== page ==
Chinese New Year special – Where is the U.S. dollar going?

Back in August 2009, I thought that Buffett and PIMCO set up a herd play to weaken the U.S. dollar.  And they succeeded, though only for a short while.

With the benefit of hindsight, it seems reasonable to say that the “dollar weakness” tale of Buffett-PIMCO ended around end-Nov. 2009. Since then the dollar has markedly and consistently strengthened against the euro; the dollar had also risen from lows around 87 yen to 93 yen at year-end, but then it gave up some of its gains to the low 90 yen level.

Here’s my Chinese New Year fortune-cookie special:

Watch out for new “insights” and “pronouncements” from these two investors, but in the meantime, the herding game has become more uncertain. There seems to be a bear play on the euro because of the European debt crisis, and this may have its own momentum independent of what Buffett and PIMCO would like to see. Gold has held up because currency turmoil sets it up as a safe haven asset.

But all this volatility does not bode well for the global economy, so it is wise to be skeptical about rosy recovery scenarios. There is much to be said for the Austrian idea that the maladjustments that led to the 2008 financial crisis have not yet been adequately fixed, what with the major industrial countries still coy about a thinly-disguised reversion to Glass-Steagall rules for the banks. The big banks must have a strong “undercover” lobby working to dilute real financial sector reforms in the G-7 countries. But so far Paul Volcker seems to have called out their game, and the U.S. may well lead the pack in getting its financial markets in shape. This bodes well for an underlying firmness in the dollar against other currencies as well as for economic activity in the U.S.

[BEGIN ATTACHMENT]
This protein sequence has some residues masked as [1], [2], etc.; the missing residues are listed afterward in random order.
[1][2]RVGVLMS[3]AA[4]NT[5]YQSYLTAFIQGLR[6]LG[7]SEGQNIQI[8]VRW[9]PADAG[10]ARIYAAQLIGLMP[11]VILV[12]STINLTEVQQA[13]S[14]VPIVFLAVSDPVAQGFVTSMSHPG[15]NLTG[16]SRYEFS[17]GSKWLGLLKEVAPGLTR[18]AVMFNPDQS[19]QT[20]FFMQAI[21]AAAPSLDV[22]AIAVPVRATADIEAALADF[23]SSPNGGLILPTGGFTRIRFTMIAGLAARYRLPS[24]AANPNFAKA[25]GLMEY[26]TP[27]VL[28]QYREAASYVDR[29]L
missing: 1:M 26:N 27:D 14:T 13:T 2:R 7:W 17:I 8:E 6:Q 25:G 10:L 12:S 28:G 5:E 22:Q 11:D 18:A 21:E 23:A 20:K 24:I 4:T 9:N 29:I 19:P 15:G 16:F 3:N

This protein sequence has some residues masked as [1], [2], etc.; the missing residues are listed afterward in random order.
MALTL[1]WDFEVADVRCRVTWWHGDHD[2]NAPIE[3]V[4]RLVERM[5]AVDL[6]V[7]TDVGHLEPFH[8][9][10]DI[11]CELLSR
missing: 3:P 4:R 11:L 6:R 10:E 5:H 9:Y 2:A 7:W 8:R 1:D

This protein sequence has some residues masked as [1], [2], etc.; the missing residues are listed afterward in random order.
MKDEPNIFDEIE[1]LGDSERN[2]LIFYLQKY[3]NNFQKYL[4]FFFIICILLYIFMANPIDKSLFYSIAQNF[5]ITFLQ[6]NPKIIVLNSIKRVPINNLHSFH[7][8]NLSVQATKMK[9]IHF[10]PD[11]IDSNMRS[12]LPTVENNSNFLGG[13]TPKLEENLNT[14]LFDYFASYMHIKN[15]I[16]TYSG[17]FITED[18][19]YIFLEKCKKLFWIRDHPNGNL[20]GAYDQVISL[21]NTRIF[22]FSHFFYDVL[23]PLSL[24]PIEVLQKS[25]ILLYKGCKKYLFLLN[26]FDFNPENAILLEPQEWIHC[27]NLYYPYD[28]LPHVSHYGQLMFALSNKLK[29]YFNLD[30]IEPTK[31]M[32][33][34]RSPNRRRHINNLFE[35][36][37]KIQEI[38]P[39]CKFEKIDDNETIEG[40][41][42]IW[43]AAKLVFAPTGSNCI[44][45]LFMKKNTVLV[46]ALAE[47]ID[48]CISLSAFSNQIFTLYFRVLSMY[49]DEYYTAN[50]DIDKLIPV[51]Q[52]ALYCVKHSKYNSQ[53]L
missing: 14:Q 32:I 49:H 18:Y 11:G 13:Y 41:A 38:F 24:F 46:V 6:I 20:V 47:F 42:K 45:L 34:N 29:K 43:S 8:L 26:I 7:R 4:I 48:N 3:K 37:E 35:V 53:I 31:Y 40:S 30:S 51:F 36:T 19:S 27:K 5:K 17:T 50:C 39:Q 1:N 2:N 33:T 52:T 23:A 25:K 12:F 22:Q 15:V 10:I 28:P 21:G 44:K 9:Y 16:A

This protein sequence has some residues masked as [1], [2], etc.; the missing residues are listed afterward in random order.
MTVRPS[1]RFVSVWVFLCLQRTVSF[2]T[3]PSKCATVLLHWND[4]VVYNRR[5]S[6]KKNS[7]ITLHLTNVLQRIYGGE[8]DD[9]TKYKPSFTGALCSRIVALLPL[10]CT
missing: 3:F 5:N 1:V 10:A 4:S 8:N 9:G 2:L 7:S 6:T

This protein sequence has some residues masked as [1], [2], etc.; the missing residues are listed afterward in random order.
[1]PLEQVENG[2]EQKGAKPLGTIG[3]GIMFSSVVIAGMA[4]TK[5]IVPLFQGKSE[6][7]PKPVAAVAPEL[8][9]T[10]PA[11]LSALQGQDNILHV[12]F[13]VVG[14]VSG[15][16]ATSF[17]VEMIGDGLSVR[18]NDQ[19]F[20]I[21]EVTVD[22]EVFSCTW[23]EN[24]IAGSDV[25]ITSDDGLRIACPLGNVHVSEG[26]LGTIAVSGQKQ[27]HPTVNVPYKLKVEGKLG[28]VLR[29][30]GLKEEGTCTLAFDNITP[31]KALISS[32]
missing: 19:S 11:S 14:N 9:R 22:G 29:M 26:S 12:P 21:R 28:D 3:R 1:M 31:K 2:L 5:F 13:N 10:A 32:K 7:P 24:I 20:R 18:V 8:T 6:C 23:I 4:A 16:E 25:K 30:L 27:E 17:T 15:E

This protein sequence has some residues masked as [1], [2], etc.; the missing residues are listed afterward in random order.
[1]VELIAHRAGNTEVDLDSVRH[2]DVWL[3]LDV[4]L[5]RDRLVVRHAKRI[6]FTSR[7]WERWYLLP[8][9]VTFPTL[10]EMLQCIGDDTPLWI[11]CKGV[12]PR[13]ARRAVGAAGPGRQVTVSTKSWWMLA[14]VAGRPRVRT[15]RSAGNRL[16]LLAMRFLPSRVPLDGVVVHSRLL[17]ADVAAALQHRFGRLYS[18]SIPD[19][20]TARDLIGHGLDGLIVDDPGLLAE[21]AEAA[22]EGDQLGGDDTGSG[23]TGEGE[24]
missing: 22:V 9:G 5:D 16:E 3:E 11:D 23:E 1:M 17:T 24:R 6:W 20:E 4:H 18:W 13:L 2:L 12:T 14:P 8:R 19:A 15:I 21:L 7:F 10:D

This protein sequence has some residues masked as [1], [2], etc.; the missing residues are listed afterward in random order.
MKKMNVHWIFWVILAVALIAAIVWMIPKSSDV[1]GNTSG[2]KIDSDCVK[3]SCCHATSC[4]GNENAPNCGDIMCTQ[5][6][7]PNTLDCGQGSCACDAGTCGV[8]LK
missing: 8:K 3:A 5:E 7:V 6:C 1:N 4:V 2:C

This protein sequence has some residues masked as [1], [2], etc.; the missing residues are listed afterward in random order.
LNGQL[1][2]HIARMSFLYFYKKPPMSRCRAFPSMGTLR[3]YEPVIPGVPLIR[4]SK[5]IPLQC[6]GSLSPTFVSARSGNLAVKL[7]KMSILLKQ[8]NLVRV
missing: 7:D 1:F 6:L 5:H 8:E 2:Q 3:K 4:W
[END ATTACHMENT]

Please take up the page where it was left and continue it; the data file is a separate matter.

Consequently, any herd plays from Buffett and PIMCO should now take advantage of sentiment in favor of the U.S. dollar.  Of course, the Nassim-Taleb question is, as always, when will it end?


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